After special and extraordinary items, International Paper reported a 2001 net loss of $1.2 billion ($2.50 per share). Net earnings for 2000 after special and extraordinary items were $142 million ($0.32 per share).
"In 2001, we made significant progress toward our programs to change the company -- focusing on our core businesses, divesting non-strategic assets, aggressively managing costs and capital spending and enhancing our focus on customers,'' said Dillon.
Since the completion of its June 2000 acquisition of Champion International, International Paper has completed divestitures totaling $2.7 billion. During the fourth quarter, International Paper announced the addition of its Industrial Papers business to the company's divestiture program. The company also announced plans to shut down the Oswego, N.Y., containerboard mill and completed the previously announced shutdown of the Erie, Pa., pulp operation, at the end of the fourth quarter.
Commenting on the coming year, Dillon said, "Although we expect a weak first quarter, we do expect to see improvement begin in the second quarter. While macro-economic factors will impact results, we expect our performance will improve in 2002.''
Compared to fourth quarter 2000, earnings were down in most segments reflecting lower volumes and prices caused by the economic slowdown and the strong U.S. dollar.
Fourth-quarter segment earnings and business trends compared with the third quarter of 2001 are as follows.
Fourth-quarter earnings for Printing Papers were $119 million, down from third-quarter 2001 earnings of $146 million as a result of seasonally reduced demand for coated paper. Demand was also lower in commercial printing grades, while pulp remained under pricing pressure.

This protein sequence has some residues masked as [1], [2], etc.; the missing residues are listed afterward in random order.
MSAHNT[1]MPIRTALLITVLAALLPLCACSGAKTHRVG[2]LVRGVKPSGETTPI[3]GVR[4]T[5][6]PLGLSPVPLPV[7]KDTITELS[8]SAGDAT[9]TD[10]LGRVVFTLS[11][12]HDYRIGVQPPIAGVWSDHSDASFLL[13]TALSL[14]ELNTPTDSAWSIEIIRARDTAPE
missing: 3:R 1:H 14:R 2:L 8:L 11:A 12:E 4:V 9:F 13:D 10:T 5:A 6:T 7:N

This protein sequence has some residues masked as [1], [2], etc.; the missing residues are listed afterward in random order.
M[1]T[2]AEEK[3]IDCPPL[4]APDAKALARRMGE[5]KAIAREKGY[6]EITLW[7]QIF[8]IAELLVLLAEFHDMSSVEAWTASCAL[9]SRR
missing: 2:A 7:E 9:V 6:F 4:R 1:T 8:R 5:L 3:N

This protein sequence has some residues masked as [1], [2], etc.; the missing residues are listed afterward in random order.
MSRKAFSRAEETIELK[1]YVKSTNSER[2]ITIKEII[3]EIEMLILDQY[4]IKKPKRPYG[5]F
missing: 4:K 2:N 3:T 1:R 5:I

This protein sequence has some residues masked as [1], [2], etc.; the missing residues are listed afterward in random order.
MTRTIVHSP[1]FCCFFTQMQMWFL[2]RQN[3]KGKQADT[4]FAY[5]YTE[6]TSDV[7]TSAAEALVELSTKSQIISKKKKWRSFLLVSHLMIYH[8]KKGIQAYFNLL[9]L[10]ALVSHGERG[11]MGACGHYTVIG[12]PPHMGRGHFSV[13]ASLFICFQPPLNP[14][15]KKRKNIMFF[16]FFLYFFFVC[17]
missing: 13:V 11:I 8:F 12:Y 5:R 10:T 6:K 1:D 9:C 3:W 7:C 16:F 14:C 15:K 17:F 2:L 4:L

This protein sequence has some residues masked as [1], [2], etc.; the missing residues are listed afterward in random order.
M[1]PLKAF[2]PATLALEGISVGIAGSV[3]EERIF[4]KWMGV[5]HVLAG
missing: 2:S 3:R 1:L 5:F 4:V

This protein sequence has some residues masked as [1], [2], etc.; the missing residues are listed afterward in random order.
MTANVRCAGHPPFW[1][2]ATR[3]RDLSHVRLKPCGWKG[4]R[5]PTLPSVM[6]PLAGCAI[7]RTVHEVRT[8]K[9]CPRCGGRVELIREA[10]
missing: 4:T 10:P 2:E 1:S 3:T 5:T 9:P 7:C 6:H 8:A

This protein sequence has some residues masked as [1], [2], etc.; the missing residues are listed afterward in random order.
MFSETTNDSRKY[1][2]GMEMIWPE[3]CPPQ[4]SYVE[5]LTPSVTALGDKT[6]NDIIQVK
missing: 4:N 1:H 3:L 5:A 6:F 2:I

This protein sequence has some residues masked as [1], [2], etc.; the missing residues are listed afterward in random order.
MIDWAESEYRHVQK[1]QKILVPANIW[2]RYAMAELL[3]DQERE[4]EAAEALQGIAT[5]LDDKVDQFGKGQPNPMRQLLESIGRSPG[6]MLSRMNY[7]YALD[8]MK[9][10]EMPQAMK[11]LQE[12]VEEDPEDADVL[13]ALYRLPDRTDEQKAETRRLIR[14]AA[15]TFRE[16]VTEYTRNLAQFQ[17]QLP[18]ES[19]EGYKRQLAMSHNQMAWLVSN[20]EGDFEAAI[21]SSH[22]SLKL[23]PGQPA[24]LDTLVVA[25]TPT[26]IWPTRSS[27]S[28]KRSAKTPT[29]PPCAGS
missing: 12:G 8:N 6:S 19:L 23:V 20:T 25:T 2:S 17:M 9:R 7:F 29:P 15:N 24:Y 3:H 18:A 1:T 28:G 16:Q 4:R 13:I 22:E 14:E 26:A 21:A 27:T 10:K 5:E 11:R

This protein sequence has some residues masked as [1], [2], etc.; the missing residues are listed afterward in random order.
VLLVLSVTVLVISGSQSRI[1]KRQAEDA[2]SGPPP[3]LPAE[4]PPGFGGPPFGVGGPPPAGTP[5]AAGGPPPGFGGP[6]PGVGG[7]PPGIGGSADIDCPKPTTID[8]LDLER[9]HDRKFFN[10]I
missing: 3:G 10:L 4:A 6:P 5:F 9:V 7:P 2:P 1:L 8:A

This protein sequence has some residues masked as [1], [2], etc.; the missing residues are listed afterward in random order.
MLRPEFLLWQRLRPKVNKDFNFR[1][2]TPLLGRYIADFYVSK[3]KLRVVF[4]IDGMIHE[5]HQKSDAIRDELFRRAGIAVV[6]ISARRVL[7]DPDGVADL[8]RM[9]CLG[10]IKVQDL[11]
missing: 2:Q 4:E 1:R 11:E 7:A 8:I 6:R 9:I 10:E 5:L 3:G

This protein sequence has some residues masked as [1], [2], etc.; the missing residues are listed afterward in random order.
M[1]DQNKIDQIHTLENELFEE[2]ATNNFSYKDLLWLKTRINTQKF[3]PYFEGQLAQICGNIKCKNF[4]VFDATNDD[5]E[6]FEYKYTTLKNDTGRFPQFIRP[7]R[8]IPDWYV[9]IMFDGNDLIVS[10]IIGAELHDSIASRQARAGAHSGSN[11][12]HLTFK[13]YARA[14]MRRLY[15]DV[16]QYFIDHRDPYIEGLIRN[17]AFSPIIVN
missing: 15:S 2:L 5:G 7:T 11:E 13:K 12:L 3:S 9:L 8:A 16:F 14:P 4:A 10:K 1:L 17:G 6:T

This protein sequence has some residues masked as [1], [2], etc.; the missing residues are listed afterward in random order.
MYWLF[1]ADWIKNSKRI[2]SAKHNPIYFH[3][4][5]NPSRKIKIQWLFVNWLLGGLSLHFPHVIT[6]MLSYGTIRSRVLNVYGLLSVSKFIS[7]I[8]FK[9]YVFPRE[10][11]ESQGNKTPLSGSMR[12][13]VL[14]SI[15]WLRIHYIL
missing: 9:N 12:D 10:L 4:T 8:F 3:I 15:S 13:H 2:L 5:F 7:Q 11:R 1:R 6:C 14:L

Industrial and Consumer Packaging earnings were $129 million in the fourth quarter, up slightly from $127 million in the third quarter. Bleached Board shipments were stronger versus the prior quarter, marginally offsetting the impact of the strong dollar and lower prices across the sector. Containerboard volume was steady, but lower prices and mix resulted in decreased earnings.
The company's distribution business, xpedx, reported a $10 million loss for the fourth quarter 2001 compared with earnings in the third quarter of $5 million, as a result of weak business conditions and lower sales volumes.
Fourth-quarter Forest Products earnings of $153 million were down from $184 million in the third quarter 2001. Earnings were impacted by sharply lower lumber prices and volume, which were partially offset by solid results in the Forest Resources business.
Earnings at Carter Holt Harvey, International Paper's 50.5 percent owned subsidiary in New Zealand, rose to $8 million in the fourth quarter 2001, versus third-quarter 2001 losses of $1 million. Strong Australian residential construction volumes and seasonal improvement in New Zealand were coupled with strong tissue and packaging sales.